Olive oil (OO) is the primary source of fat in the Mediterranean diet and has been associated with a lower incidence of coronary heart disease( 1 ). Minor components of OO include the phenolic compounds such as phenolic alcohols (hydroxytyrosol and tyrosol) and secoiridoids. The beneficial effects of OO consumption on cardiovascular risk factors were recognized by the Food and Drug Administration and European Food Safety Authority (EFSA) and attributed to the high levels of monounsaturated fatty acids and phenolic compounds respectively. The EFSA claim, in particular, identified that daily consumption of 5 mg of hydroxytyrosol and derivatives (per 20 g OO dose) could protect low density lipoproteins particles from oxidative damage if consumed daily. OO phenolic compounds in vivo effects are related with their bioavailability and it is known that OO phenolics undergo Phase I and II metabolism reactions( 1 ). The majority of biovailability studies conducted in this area have focused on hydroxytyrosol and tyrosol metabolism. The aim of our study was to apply liquid chromatography (UPLC) coupled with high resolution mass spectrometry (HRMS) to identify metabolites of secoiridoids that could be used as biomarkers of OO intake. Secoiridoids account for more than 50 % of phenolic content of OO and have been associated with biological activity( 1 ).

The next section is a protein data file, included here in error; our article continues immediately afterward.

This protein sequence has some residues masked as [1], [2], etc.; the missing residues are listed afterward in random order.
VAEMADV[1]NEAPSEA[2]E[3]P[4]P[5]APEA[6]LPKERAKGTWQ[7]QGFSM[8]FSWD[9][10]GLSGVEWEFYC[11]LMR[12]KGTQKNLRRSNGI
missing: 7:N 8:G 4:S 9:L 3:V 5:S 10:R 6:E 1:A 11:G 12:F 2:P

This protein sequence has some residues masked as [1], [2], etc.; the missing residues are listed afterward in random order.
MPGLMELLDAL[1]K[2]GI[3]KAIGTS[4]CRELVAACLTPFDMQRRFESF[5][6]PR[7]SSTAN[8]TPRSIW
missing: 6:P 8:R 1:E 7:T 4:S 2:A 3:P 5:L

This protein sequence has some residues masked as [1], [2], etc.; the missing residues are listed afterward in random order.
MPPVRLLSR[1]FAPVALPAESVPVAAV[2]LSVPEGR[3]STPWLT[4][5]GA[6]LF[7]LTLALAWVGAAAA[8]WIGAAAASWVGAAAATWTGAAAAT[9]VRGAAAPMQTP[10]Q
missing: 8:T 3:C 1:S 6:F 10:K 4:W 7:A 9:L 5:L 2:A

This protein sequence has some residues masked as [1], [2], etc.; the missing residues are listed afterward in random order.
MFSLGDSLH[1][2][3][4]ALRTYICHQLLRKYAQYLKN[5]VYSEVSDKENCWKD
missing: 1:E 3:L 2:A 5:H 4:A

Self-reported healthy participants (n = 9) ingested 50 mL of virgin olive oil (VOO) in a single dose, with bread. Fasting venous blood was collected at baseline (before VOO ingestion) and at 0·5 h, 1 h, 2 h, 4 h and 6 h after VOO ingestion. Urine samples were collected prior to VOO ingestion and at four different time points (0–4 h, 4–8 h, 8–15 h and 15–24 h). Samples were analysed by UPLC-HRMS. Principal component analysis was applied as a statistical approach to discriminate between samples before and after VOO intake. By plotting correlation loadings, it was possible to understand which variables were responsible for sample discrimination. Five plasma metabolites were selected, three of them were Phase I metabolites (hydrogenated, hydrated and hydroxylated forms of secoiridoids) and two mixed forms of Phases I and II metabolism – glucuronides of hydrogenated secoiridoids. Seven urinary secoiridoid metabolites were detected, three were excreted as glucuronides and the other four as glucuronides of Phase I metabolites. Variability was observed among volunteers suggesting individual differences in absorption and metabolism of phenolic compounds, Table 1. From this exploratory approach we demonstrate that secoiriridoid metabolites can be used as biomarkers of OO intake.